Comparative Evidence Unit:

Firearms Examination 

Criminalists assigned to the firearms section of the laboratory examine firearms and ammunition components to assist in criminal cases. Depending on the nature of the crime, cartridge cases, bullets, and firearms are recovered from crime scenes and submitted to the laboratory. Firearms examination involves the comparison of microscopic characteristics between fired bullets and fired cartridge cases to each other and to test fires to determine if they have a common origin. Put another way, it is an attempt to answer the question “Was this bullet or cartridge case fired in the firearm in this case?” To answer that question, an overview of ammunition, firearms, and microscopic comparison is needed.

First, ammunition is comprised of four major components: A cartridge case, a primer, a bullet, and gunpowder. The cartridge case can be made from different types of metal and acts like a housing unit for the other components. On the back of the cartridge case is where the primer is seated. During firing, the primer is struck by the firing pin and starts a chain reaction. Energy is released from the primer into the inner portion of the cartridge case where the gunpowder is held. The gunpowder burns rapidly, causing expansion in every direction which forces the bullet out of the cartridge case and down the barrel of the firearm; meanwhile, the cartridge case expands in every other direction, sometimes picking up microscopic details from the firearm in the process. Once the cartridge has been fired, the bullet is separated from the cartridge case. It is very difficult to find markings that can link a bullet back to the cartridge case it was once integral with, but potentially each ammunition component can be separately linked back to a firearm.

Second, a firearm can be described as a complex collection of tools that interact on ammunition components. Common parts in the firearm that interact with cartridges are the firing pin, breech face, chamber, extractor, ejector, and barrel. Each of these parts is created using different machining methods according to the needs of the manufacturer. During the machining process, each gun part receives microscopic characteristics based on the machining method used. These characteristics are then imparted onto cartridge cases and bullets during firing by either impressing the microscopic characteristics into the ammunition or by “scraping” across the surface of the ammunition creating striations. It is these characteristics that a firearms examiner compares to determine if items of evidence were fired in a particular firearm.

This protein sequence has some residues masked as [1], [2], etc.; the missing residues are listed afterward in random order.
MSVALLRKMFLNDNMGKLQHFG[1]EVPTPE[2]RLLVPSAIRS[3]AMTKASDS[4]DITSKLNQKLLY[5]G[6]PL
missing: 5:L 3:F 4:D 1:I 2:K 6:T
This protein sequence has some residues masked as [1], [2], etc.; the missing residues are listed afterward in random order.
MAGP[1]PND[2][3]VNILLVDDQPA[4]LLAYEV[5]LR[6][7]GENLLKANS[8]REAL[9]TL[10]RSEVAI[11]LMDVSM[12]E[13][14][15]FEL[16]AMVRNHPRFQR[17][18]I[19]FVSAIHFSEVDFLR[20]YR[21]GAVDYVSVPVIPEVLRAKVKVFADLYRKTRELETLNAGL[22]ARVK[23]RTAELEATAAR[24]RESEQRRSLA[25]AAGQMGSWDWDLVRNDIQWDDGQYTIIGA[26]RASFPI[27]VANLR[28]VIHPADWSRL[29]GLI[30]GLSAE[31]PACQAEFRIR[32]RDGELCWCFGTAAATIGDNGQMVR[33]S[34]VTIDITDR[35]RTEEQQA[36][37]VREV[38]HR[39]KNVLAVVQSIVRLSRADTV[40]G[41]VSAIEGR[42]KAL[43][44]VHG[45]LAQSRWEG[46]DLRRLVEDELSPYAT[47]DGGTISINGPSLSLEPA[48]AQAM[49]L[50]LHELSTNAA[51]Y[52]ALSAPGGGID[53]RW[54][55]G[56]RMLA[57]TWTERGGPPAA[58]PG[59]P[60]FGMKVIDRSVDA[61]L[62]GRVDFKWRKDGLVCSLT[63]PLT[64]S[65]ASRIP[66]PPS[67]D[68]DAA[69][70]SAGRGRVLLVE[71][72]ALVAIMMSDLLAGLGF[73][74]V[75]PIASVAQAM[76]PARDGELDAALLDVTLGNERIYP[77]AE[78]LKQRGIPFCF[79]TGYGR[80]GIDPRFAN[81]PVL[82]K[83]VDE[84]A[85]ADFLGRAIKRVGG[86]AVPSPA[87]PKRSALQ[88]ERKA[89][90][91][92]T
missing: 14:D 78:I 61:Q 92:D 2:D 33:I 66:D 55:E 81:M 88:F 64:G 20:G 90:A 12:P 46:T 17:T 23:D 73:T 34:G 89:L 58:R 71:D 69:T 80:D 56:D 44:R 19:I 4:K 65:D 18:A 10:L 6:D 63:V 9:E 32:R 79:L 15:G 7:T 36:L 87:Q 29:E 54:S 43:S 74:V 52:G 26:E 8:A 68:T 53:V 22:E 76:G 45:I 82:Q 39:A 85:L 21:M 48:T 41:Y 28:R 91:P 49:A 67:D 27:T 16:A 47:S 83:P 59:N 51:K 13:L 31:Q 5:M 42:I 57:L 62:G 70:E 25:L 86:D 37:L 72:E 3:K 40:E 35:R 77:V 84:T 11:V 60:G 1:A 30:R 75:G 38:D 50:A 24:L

Lastly, microscopic comparison is what ties bullets and cartridge cases to the firearm. Microscopic comparison is comprised of two parts: class and individual characteristic examination. Class characteristics are dimensions or shapes decided by a firearms manufacturer prior to any firearms being created. For example, if a firearm has a rectangular firing pin it is because the manufacturer designed it to be rectangular. All discernible class characteristics between two items must agree to move forward to examining individual characteristics. If the class characteristics do not agree, the two items were not fired in the same firearm.

Individual characteristics happen incidental to manufacture and occur randomly when the pieces of a firearm are being created. It is also possible that parts of the firearm become altered during repetitive use or misuse. Again, take the firing pin as an example: it can start out as a larger piece of metal that is then shaped by removing metal using cutting instruments. As the metal is removed it forms metal chips at random intervals. Due to the random nature of this process, each firing pin has small random defects that have a unique shape, size, and orientation to one another. If there is agreement of the individual characteristics, then an examiner can conclude the items had a common origin.

So, let’s tie it all together. Imagine a crime scene where several cartridge cases were recovered, and sometime later through investigation, a suspect is established who is in possession of a firearm. A firearms examiner would test fire the firearm at the laboratory and record the class characteristics of the firearm. In this example, let’s say the firearm is a 40 S&W caliber pistol with a circular firing pin. The cartridge cases from the scene are also 40 S&W caliber cartridge cases and each has a circular firing pin impression. The examiner would see if the class characteristics are similar and if so, begin looking at any discernible individual characteristics. They notice there are several small burrs on the firing pin that correspond in shape, size, and orientation to areas in the firing pin impressions of the cartridge cases from the scene. Taking these into account, and by looking at any other area that may possess individual characteristics, the firearms examiner concludes the cartridge cases from the scene were fired in the suspect’s firearm.

Each case has its own challenges, ranging from damaged or fragmented ammunition components to keeping track of a large volume of evidence. No matter what the specific details of a case are, the same foundational procedure is followed: compare class characteristics, and if they agree, compare individual characteristics. By using a systematic approach, the firearms examiner can present scientific conclusions to describe the connection between ammunition components and firearms, giving voice to the evidence that cannot speak for itself.